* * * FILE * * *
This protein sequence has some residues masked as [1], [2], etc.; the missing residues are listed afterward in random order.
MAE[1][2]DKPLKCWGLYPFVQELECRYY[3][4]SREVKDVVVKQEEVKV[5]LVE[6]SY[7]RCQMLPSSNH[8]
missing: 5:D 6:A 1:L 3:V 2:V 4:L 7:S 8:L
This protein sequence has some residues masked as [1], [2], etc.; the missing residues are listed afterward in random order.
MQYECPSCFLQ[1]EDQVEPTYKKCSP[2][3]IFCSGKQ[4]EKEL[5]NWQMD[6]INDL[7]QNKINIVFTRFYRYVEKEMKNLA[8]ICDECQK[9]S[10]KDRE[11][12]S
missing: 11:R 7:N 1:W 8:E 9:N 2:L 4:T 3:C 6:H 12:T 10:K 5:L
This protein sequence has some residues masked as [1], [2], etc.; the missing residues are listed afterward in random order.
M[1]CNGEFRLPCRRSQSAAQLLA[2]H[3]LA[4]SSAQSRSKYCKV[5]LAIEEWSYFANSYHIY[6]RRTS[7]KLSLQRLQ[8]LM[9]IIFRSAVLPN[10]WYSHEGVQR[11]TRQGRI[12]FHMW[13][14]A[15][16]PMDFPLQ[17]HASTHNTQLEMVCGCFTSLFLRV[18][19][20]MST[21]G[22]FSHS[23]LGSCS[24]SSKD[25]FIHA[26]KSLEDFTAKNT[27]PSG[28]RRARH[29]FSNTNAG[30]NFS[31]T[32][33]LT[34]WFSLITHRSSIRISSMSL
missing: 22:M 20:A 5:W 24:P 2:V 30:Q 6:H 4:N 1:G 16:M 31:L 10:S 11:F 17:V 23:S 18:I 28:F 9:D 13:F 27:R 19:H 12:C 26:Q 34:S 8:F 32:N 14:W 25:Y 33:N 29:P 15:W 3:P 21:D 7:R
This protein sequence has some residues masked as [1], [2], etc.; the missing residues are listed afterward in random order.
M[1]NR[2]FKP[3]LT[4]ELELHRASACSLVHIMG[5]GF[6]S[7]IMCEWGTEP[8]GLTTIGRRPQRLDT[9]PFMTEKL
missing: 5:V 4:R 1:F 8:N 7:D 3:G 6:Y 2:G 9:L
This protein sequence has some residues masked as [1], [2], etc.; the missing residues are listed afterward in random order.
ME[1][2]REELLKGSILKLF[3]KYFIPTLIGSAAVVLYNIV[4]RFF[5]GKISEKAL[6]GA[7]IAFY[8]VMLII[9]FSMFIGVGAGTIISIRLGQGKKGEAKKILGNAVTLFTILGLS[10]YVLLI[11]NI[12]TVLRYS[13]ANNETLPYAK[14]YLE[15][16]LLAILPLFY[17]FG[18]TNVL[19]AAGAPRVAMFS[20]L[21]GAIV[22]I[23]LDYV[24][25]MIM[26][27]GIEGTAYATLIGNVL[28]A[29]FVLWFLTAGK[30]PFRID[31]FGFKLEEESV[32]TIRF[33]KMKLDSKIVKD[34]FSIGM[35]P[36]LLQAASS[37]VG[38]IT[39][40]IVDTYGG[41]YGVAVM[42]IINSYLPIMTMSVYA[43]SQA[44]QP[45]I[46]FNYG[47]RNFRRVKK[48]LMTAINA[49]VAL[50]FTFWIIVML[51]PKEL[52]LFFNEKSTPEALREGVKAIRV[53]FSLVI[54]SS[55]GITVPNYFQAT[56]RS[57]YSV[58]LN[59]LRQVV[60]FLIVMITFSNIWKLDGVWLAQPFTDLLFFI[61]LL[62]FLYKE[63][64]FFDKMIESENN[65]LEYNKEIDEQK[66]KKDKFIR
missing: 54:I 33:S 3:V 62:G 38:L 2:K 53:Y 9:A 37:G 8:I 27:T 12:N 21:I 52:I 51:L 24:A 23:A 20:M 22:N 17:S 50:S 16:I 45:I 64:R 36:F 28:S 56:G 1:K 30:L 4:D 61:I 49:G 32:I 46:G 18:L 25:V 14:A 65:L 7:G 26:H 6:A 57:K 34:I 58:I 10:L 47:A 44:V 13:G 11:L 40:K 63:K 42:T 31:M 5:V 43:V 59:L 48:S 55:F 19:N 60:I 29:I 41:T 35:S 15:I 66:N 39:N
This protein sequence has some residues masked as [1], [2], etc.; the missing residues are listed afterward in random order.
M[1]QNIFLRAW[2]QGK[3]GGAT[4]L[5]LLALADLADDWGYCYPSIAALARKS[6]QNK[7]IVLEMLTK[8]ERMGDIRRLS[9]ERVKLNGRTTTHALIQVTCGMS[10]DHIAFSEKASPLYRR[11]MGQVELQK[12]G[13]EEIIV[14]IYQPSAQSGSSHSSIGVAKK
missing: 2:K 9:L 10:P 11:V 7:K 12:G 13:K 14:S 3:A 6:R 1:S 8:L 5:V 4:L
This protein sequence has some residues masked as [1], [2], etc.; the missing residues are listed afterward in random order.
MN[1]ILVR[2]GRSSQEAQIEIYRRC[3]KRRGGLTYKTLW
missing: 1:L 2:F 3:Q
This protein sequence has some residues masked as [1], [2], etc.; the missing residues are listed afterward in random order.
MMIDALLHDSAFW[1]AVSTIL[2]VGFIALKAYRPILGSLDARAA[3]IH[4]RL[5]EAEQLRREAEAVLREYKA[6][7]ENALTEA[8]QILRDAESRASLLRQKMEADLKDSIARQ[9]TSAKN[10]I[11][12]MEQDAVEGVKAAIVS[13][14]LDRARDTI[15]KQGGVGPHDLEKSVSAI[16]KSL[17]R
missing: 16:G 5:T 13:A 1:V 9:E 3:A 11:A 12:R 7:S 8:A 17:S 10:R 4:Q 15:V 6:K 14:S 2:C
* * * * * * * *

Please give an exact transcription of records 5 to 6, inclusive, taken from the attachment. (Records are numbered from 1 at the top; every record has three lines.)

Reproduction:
This protein sequence has some residues masked as [1], [2], etc.; the missing residues are listed afterward in random order.
ME[1][2]REELLKGSILKLF[3]KYFIPTLIGSAAVVLYNIV[4]RFF[5]GKISEKAL[6]GA[7]IAFY[8]VMLII[9]FSMFIGVGAGTIISIRLGQGKKGEAKKILGNAVTLFTILGLS[10]YVLLI[11]NI[12]TVLRYS[13]ANNETLPYAK[14]YLE[15][16]LLAILPLFY[17]FG[18]TNVL[19]AAGAPRVAMFS[20]L[21]GAIV[22]I[23]LDYV[24][25]MIM[26][27]GIEGTAYATLIGNVL[28]A[29]FVLWFLTAGK[30]PFRID[31]FGFKLEEESV[32]TIRF[33]KMKLDSKIVKD[34]FSIGM[35]P[36]LLQAASS[37]VG[38]IT[39][40]IVDTYGG[41]YGVAVM[42]IINSYLPIMTMSVYA[43]SQA[44]QP[45]I[46]FNYG[47]RNFRRVKK[48]LMTAINA[49]VAL[50]FTFWIIVML[51]PKEL[52]LFFNEKSTPEALREGVKAIRV[53]FSLVI[54]SS[55]GITVPNYFQAT[56]RS[57]YSV[58]LN[59]LRQVV[60]FLIVMITFSNIWKLDGVWLAQPFTDLLFFI[61]LL[62]FLYKE[63][64]FFDKMIESENN[65]LEYNKEIDEQK[66]KKDKFIR
missing: 54:I 33:S 3:V 62:G 38:L 2:K 53:Y 9:A 37:G 8:I 27:T 12:N 21:I 52:I 51:L 24:A 23:A 20:M 22:N 17:S 50:S 16:I 45:I 64:R 36:F 28:S 56:G 1:K 30:L 4:D 61:I 49:G 32:I 46:G 18:L 25:V 14:A 65:L 7:G 26:H 6:A 57:K 34:I 58:I 10:L 47:A 44:V 13:G 11:L 40:K 63:K 42:T 31:M 5:V 43:V 59:L 48:S 55:F 19:N 60:I 29:I 41:T 35:S 15:I 66:N 39:N
This protein sequence has some residues masked as [1], [2], etc.; the missing residues are listed afterward in random order.
M[1]QNIFLRAW[2]QGK[3]GGAT[4]L[5]LLALADLADDWGYCYPSIAALARKS[6]QNK[7]IVLEMLTK[8]ERMGDIRRLS[9]ERVKLNGRTTTHALIQVTCGMS[10]DHIAFSEKASPLYRR[11]MGQVELQK[12]G[13]EEIIV[14]IYQPSAQSGSSHSSIGVAKK
missing: 2:K 9:L 10:P 11:V 7:K 12:G 13:K 14:S 3:A 6:R 1:S 8:L 5:V 4:L